If you want to store a date or a time in a worksheet cell, you should use one of Excel's predefined date and time formats to enter the value so that Excel will recognize the number as a chronological entity and you won't need to format it again by using the Cells command on the Format menu. Excel stores identifiable dates and times internally as serial numbers, which makes them easier to use in functions and formulas and allows you to change the way they appear in worksheet cells. (If you're interested, a serial number is determined by counting the number of days, starting with 1, between the date you enter in a cell and January 1, 1900. However, these numbers don't appear on your worksheet—they're just internal markers that allow you to perform calculations with dates and times and quickly change how they look.) As you'll learn in Chapter 17, Excel lets you change the format of times and dates with a few simple commands.
For information about changing the format of date and time values, see "Changing Number Formats"
To enter the current date in the active cell, press Ctrl+; (the semicolon key). Excel will use the format m/d/yy for the date.
Table 15-2 shows you some of the time and date formats Excel supports. Experienced Excel users will notice two new date formats in the list, each having a four-digit placeholder for the current year (the patterns m/d/yyyy and d-mmm-yyyy). These date formats have been included to help manage the year 2000 problem, which arises in spreadsheets and accounting ledgers when the century portion of a numeric entry is recorded ambiguously. (For example, the date 3/14/02 could be read as March 14, 1902 or March 14, 2002.) To clarify which century you mean, use one of the new four-digit-year date formats.
Table 15-2. Popular Date and Time Formats Supported by Excel
|Date (four-digit year)||m/d/yyyy||10/1/1999|
|Date (four-digit year)||d-mmm-yyyy||1-Oct-2002|
|Time||h:mm AM/PM||10:15 PM|
|Time||h:mm:ss AM/PM||10:15:30 PM|
|Combined||m/d/yy h:mm||10/1/99 22:15|
Figure 15-6 shows working examples of the most popular date and time formats and the procedure to enter them. You can change the format of a date or time by choosing Cells from the Format menu, clicking the Number tab, and then modifying the pattern used in the Date or Time categories.
Figure 15-6. Enter time and date values in one of these popular formats.
If you plan to share your Excel worksheets with other users, you might want to annotate a few important cells by using comments to provide instructions or highlight critical information. You can add a pop-up comment to a cell by highlighting the cell and choosing Comment from the Insert menu. Choosing the Comment command displays a pop-up window that has a blinking pointer and your name in it, so you can type a short note in the cell. (See Figure 15-7.) When you're finished typing the comment, click another cell to lock in the note.
To change the name that appears when you enter a comment, choose Options from the Tools menu, click the General tab, and change the name in the User Name text box.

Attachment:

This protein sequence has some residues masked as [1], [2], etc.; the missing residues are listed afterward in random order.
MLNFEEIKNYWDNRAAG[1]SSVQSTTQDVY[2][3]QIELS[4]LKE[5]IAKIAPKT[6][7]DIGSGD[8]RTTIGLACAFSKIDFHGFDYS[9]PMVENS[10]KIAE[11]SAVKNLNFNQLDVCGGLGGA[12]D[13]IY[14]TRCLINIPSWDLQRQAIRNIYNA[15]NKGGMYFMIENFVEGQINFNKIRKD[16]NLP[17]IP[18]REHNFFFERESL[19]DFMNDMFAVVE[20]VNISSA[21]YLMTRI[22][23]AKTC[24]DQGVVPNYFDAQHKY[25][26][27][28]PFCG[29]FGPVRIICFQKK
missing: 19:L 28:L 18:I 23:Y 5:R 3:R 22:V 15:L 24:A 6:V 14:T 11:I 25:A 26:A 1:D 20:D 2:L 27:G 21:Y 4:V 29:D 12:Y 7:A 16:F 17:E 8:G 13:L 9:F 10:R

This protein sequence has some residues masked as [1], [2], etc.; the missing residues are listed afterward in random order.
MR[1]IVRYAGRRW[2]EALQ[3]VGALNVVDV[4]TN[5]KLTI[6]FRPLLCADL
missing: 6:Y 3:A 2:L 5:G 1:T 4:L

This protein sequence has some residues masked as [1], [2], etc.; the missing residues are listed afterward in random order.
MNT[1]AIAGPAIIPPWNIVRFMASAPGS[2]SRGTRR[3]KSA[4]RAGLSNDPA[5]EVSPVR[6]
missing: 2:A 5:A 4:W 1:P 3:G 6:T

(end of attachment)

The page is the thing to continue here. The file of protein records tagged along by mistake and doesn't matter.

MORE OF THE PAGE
Active comments are identified by tiny red dots in the upper right corner of a cell. To display a comment in a worksheet, hold the mouse pointer over the annotated cell until a pop-up comment box appears. Remember that because comments are cell annotations, they exist in addition to the other entries in cells—they don't replace them. To delete an existing comment, select the cell containing the comment in the worksheet, choose Clear from the Edit menu, and click Comments on the Clear submenu.
Figure 15-7. The Comment command allows you to add a descriptive note to a cell.
Managing Your Comments
You can view all the comments in your workbook by enabling the Comments command on the View menu. The Comments command is a toggle that is either off or on; when it is enabled, all the comments in your workbook appear in pop-up windows; when it is disabled, comments only appear when you hold the mouse over the cells in which they reside. The Comments command also activates the Reviewing toolbar, shown in Figure 15-8, which contains a number of useful command buttons. To edit an existing comment, click the Edit Comment button on the toolbar, or right-click the cell containing the comment that needs editing and choose Edit Comment from the shortcut menu.
Figure 15-8. The Reviewing toolbar helps you manage the comments in your workbook.
Remember that because comments are cell annotations, they exist in addition to the other entries in cells—they don't replace them. To delete an existing comment, select the cell containing the comment in the worksheet, choose Clear from the Edit menu, and click Comments on the Clear submenu.
To compute a calculation in a worksheet, you could find your pocket calculator and work the problem. Better yet, enter a formula into an Excel cell and have that formula available instantly, from any cell in your worksheet, for future calculations and modification. A formula is an equation that calculates a new value from existing values. For example, a simple formula could calculate the total cost of an item by adding its price, sales tax, and shipping costs. Formulas can contain numbers, mathematical operators, cell references, and built-in equations called functions. One of Excel's great strengths is its vast collection of powerful and easy-to-use functions. Entering a formula in a cell is the key to unlocking this potent ally.